In the wake of the Wannacry and NotPetya attacks, the package of measures adopted in September 2017 also included a Commission Recommendation on a coordinated response to largescale cybersecurity incidents and crises (‘Blueprint’). The Blueprint applies to cybersecurity incidents which cause disruption too extensive for a concerned Member State to handle on its own or which affect two or more Member States or EU institutions with such a wide-ranging and significant impact of technical or political significance that they require timely policy coordination and response at Union political level.
Its objective is to ensure that Member States and EU institutions can improve their situational awareness, respond effectively and provide consistent public communications using the existing Crisis Response Frameworks on a layered basis, namely at technical, operational and strategic levels. There is a need for a more coordinated approach to crisis response so that Member States promptly share relevant critical information with each other and also alignment and consistency of messages to the public takes place resulting in containment of the damaging impacts of cyber attacks.
In the context of NIS Cooperation group under the NIS Directive, Member States are engaged in improving the crisis response framework. A “Cybersecurity Incident Taxonomy” has been developed that describes the cause, impact and outlook of cybersecurity incidents providing all relevant actors with commonly agreed terms and definitions to support their decisions in the context of crisis management. Further work is underway to structure and document cooperation procedures amongst Member States. Spain is leading on the development of procedures for operational level co-operation, while France is to host an exercise for testing the Blueprint.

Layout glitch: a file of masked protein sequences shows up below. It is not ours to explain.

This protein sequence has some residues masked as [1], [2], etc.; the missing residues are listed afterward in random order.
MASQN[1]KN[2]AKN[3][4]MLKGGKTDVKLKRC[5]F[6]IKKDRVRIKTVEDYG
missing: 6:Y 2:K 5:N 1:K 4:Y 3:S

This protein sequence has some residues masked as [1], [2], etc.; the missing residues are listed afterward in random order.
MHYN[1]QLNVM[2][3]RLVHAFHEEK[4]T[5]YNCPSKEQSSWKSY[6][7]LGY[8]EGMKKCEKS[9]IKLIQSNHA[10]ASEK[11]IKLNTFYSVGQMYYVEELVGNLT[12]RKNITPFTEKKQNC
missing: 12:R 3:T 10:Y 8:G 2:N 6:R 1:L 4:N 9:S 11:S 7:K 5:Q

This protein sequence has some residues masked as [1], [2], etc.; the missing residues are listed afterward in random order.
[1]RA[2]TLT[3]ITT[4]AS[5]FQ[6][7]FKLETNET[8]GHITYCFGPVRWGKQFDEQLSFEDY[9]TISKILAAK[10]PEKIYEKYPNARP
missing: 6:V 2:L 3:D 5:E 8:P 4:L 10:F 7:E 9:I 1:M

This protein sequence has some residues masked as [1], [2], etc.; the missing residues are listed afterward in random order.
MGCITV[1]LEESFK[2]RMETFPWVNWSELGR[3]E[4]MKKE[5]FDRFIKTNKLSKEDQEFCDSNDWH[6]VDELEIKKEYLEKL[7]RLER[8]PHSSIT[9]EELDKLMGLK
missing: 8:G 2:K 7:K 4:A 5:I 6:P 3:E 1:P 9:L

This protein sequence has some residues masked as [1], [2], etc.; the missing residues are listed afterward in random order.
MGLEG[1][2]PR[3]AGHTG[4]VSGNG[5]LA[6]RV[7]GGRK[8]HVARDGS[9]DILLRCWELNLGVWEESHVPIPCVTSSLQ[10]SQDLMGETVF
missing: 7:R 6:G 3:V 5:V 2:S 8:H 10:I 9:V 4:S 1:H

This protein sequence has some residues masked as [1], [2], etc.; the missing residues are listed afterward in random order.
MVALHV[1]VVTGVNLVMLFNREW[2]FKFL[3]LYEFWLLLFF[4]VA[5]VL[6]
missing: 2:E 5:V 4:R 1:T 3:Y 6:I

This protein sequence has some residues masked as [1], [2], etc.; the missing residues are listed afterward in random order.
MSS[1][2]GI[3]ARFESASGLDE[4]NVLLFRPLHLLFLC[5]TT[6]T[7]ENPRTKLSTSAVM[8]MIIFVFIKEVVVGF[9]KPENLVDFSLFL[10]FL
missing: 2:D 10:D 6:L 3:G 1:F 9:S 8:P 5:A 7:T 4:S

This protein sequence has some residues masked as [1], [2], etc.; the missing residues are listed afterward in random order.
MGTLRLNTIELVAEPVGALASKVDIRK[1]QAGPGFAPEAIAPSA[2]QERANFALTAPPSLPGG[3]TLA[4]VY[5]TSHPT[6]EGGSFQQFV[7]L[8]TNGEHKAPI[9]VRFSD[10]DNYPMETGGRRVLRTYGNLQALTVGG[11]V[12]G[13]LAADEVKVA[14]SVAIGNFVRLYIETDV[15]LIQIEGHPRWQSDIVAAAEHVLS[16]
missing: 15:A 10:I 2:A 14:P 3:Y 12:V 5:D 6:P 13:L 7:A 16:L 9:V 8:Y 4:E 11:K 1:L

The Commission is involved in the relevant work of the NIS Co-operation Group. Its role is to encourage Member States to implement the 2017 Recommendation while highlighting the role of exercises in enhancing and streamlining the established crisis response procedures and processes.
The Blueprint plays a role with the NIS Directive notably in regard to the CSIRTs Network, which aims to realise swift and effective operational co-operation at technical level. The emerging MeliCERTes facility gives national CSIRTs concrete means to share information and to cooperate in the EU wide fight against cyber attacks and cyber threats. This suite of tools can be used in exercises to assess the effectiveness of the crisis response framework at technical level.
Wojciech Wideł, Preetam Mukherjee, and Mathias Ekstedt from our partner KTH published in IEEE Access about their work in the SOCCRATES project.
In order to ensure that the SOCCRATES platform is fit for purpose, the project will carry out three pilots to validate the platform in realistic environments. This webinar will show results and experiences from the second pilot, in which the complete SOCCRATES platform was validated in realistic (on-site) environments at Vattenfall, mnemonic and Shadowserver.
Martin Eian, Researcher, Mnemonic
Piotr Kijewski, CEO Shadowserver
Maciej Kosz, IT Security Officer, Vattenfall
SOCCRATES provides a deep dive session on the SOCCRATES platform at the ONE Conference 2022.
Within the H2020 EU project SOCCRATES a security decision support platform has been developed for Security Operation Centres (SOCs) and Computer Security Incident Response Teams (CSIRTs). This, so called ‘SOCCRATES Platform’ is targeted at organisation’s inhouse SOC and at Managed Security Service Providers (MSSP) that provide SOC services.